Intelligence agents lead double lives, requiring them to regularly deceive other people, and not just their targets. It is not easy for a person with a solid social conscience to sustain a lifestyle that involves covertly influencing or controlling others through lies. Agents can come to feel subtly detached or separated from other people, feelings that may persist even when they resume their normal lives once their espionage is over.
One particularly self-aware agent described his psychological situation while deployed as a form of solitary confinement, with his own skull his prison cell.
These psychological burdens of detachment and loneliness are acute while the agents are deployed and living their covers among their targets, where the seemingly trusting social relationships they have built with targets are mostly false, based on lies and manipulation. Sometimes they frankly despise the targets they are pretending to admire. Their real personalities are buried under layers of clandestinity; there is no one there who is aware of their true status, other than themselves. One particularly self-aware agent described his psychological situation while deployed as a form of solitary confinement, with his own skull his prison cell.
Maintaining Cover Persona Is Psychologically Demanding
Furthermore, the fictional cover personas created for espionage contexts are more often than not unpleasant. For example, for counterterrorism operations the extremist personas built by agents are often gullible and weak-willed in relation to ideological indoctrination, cruel, arrogant, intolerant, and neglectful of personal responsibilities toward dependents outside of the group. Agents must find within themselves the seeds of unattractive qualities such as ruthlessness, selfishness, and hypocrisy in order to credibly create and carry off cover personalities, while remembering that the “person” they are inhabiting is not their real self. Manipulating the mechanisms of one’s personality in this manner is very psychologically demanding, requiring layers of self-awareness, self-monitoring, and self-discipline.
Maintaining Cover Is Paramount, No Matter the Test
Agents in today’s counterterrorism contexts are frequently required—in order to fit in with their target groups—to watch gruesome extremist videos, while the audiences are reveling in the violence. The agent would have to play along with the mood of the crowd to maintain cover, irrespective of personal feelings and reactions. One deeply religious agent struggled with powerful feelings of rage, disgust, and sympathy while watching such a video with his target group. It included scenes from the 9/11 attacks—of people jumping to their deaths from the top floors of the twin towers in New York. While the people surrounding the agent greeted each jump with laughter, cheers, and applause, he took internal comfort from the fact that some of the people in the video were clearly composing themselves by praying before leaping— closing their eyes and joining their palms, or crossing themselves. Some held hands with others and leapt together. The dignity these people demonstrated—in such contrast to the jeering crowd around him—calmed and sustained the agent internally, even while his “cover persona” was cheering along at the thrill of watching victims jumping to their deaths out of burning skyscrapers.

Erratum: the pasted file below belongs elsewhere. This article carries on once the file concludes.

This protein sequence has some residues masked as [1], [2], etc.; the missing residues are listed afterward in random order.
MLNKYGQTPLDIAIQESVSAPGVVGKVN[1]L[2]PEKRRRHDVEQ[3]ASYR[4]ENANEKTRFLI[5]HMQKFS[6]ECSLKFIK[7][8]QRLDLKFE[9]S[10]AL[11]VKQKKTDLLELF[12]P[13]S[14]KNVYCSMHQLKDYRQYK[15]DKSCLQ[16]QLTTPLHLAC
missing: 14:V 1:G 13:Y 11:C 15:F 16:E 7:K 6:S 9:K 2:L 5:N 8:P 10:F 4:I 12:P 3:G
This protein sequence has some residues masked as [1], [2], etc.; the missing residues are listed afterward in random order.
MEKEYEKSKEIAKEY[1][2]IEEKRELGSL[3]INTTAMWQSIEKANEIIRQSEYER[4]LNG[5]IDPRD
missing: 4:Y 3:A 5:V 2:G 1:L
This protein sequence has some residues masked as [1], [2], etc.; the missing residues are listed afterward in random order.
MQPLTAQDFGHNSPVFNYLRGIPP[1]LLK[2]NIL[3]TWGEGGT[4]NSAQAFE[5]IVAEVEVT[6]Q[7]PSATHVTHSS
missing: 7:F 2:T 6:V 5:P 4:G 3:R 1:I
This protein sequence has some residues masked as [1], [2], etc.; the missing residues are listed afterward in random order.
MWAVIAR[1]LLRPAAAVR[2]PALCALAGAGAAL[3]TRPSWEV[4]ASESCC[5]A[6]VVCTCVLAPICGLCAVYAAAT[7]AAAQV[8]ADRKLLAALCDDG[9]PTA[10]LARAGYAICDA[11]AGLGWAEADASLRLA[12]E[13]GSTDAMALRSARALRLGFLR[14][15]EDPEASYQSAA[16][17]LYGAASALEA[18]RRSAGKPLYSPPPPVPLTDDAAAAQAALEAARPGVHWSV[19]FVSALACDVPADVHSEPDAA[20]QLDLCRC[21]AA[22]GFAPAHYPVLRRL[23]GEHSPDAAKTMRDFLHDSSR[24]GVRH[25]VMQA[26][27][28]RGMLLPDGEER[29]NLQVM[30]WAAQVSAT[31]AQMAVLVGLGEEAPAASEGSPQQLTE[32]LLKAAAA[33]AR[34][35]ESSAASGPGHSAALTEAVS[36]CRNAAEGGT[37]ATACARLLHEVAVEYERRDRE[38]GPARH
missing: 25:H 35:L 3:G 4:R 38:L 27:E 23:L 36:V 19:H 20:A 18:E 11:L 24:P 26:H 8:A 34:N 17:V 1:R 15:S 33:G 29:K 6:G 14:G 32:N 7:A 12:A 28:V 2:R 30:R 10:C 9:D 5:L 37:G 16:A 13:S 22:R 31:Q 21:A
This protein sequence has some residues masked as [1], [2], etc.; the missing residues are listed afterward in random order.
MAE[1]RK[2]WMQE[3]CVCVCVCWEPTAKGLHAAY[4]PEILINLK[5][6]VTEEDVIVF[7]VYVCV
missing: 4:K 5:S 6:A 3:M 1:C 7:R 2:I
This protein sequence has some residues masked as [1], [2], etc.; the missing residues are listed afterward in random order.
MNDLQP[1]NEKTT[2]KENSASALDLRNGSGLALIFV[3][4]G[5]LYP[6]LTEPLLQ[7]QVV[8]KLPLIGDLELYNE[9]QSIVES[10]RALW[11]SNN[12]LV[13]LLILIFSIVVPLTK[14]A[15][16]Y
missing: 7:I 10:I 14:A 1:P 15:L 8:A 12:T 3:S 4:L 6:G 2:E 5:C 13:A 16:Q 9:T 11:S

We Owe Them, But We May Never Know Them
We need to remember that we owe many of our spies respect and understanding. We should contain our illusions that they are in pursuit of exciting adventures in espionage. Their real work in espionage is physically and psychologically unforgiving and anything but exotic. Heroic spies lie and manipulate, they pretend to be what they are not, and they face terrible reprisals if detected. They perform their clandestine term of service among the worst of humanity in order to protect what is best, and do not expect to enjoy public applause when their espionage is complete. They play a direct role in saving anonymous lives—those who will never know they were saved, let alone who saved them. This is a singular form of heroism, that is ongoing on our behalf, in the shadows, all over the world.
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Ursula Wilder is an intelligence-community clinical psychologist who specializes in terrorism and espionage. She is a Federal Executive Fellow at the Brookings Institution in the 21st Century Defense Initiative.